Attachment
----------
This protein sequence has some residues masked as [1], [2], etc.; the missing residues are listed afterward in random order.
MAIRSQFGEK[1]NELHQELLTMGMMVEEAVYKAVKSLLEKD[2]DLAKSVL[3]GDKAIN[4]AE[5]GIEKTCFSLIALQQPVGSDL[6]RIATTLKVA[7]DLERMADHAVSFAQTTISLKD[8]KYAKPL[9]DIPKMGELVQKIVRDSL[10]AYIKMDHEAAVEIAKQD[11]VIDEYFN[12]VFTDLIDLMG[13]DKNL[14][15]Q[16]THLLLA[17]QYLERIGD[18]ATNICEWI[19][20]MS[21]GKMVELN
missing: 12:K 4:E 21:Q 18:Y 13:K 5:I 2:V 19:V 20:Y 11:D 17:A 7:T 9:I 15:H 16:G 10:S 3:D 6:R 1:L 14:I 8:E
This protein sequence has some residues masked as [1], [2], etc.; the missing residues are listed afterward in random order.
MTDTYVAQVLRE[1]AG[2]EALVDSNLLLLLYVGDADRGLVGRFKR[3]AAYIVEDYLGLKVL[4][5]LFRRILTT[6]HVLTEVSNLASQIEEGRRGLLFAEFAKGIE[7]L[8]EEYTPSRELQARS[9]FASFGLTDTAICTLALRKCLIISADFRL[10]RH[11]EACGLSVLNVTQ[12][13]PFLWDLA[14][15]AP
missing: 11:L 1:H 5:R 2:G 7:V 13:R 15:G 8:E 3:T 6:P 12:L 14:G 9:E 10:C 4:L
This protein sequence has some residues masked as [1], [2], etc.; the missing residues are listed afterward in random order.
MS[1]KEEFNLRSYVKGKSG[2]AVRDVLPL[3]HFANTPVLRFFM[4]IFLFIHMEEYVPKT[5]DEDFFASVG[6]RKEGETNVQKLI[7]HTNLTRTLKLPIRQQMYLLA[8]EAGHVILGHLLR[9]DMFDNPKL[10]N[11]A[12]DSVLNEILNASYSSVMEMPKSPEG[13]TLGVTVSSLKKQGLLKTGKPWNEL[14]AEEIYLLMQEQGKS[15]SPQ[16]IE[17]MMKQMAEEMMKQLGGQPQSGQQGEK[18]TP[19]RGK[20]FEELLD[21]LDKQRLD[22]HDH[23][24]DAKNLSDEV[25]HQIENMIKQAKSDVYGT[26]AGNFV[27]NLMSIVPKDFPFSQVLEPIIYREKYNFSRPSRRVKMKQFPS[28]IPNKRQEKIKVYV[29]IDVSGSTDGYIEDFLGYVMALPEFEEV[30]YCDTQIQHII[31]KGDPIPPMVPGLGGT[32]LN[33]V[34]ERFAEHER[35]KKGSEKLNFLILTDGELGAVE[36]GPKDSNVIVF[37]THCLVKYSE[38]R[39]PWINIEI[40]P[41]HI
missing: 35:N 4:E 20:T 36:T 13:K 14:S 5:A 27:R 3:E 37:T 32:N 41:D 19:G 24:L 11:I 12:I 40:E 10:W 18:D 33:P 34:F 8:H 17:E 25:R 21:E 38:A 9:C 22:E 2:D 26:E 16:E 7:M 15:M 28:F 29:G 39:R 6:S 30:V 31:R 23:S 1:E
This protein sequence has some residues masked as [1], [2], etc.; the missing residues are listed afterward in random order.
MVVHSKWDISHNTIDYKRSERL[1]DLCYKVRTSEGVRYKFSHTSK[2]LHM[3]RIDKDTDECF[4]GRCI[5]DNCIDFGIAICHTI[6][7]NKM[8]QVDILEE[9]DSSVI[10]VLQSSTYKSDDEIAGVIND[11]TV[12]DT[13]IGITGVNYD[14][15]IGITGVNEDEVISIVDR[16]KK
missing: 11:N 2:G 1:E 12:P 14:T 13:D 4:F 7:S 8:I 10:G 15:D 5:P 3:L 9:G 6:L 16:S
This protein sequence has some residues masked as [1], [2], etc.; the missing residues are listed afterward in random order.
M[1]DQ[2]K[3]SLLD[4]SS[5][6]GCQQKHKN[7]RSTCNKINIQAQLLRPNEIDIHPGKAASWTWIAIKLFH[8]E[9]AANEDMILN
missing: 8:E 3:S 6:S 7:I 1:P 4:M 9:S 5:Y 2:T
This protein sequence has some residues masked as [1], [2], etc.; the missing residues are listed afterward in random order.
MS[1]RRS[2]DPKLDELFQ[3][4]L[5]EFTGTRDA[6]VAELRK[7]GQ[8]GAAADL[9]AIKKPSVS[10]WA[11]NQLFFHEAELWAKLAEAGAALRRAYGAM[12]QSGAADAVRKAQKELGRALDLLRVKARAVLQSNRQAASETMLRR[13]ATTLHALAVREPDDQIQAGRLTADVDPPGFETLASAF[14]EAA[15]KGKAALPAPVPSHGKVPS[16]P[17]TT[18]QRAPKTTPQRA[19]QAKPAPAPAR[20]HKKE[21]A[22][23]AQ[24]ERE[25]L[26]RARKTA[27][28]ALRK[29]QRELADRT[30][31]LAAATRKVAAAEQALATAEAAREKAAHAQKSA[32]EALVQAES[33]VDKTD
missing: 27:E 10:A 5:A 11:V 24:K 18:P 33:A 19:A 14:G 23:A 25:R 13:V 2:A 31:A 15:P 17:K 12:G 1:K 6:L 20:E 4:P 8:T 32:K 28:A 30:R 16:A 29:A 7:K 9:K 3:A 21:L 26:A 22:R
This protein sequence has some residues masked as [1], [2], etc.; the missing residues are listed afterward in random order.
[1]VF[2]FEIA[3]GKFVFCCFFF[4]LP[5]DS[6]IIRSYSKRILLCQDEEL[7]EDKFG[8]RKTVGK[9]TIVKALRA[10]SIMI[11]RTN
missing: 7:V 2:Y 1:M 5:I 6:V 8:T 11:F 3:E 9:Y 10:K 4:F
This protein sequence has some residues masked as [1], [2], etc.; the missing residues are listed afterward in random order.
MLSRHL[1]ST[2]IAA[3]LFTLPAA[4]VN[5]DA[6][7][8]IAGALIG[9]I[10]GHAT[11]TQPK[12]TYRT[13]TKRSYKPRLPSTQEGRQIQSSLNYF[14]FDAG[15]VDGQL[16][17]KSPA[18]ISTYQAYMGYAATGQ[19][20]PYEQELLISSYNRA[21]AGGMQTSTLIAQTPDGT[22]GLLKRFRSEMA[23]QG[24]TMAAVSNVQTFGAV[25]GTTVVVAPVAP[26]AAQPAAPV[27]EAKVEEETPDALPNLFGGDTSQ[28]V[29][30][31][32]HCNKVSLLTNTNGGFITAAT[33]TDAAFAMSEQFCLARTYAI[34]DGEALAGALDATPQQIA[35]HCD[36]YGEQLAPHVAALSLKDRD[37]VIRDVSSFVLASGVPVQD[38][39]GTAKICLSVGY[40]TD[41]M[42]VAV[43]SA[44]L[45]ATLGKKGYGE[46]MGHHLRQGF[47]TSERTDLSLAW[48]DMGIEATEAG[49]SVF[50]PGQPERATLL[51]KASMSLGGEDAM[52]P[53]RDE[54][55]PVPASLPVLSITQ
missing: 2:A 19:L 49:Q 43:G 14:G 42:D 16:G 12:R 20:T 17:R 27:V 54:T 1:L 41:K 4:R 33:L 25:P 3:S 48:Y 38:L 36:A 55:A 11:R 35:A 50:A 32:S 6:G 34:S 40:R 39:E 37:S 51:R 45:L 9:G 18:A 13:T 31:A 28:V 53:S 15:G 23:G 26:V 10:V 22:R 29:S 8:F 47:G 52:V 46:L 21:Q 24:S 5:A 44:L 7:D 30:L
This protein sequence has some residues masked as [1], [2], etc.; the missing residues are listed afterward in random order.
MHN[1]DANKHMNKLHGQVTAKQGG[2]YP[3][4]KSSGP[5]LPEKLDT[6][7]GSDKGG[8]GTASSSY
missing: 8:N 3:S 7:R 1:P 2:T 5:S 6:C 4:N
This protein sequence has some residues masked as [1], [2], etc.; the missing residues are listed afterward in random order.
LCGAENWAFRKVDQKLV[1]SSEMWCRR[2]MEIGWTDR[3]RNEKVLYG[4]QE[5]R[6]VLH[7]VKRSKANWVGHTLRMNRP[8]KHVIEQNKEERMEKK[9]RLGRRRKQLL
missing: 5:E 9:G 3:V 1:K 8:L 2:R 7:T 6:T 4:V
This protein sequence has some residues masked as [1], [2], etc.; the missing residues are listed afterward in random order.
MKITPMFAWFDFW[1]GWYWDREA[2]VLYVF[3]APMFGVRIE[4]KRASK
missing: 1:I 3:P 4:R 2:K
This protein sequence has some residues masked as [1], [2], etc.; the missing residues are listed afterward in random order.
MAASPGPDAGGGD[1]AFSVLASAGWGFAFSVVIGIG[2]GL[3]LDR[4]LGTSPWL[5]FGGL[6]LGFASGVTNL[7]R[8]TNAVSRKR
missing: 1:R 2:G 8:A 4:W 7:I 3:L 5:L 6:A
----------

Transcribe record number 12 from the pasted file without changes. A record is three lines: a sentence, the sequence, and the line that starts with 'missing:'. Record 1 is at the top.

This protein sequence has some residues masked as [1], [2], etc.; the missing residues are listed afterward in random order.
MAASPGPDAGGGD[1]AFSVLASAGWGFAFSVVIGIG[2]GL[3]LDR[4]LGTSPWL[5]FGGL[6]LGFASGVTNL[7]R[8]TNAVSRKR
missing: 1:R 2:G 8:A 4:W 7:I 3:L 5:L 6:A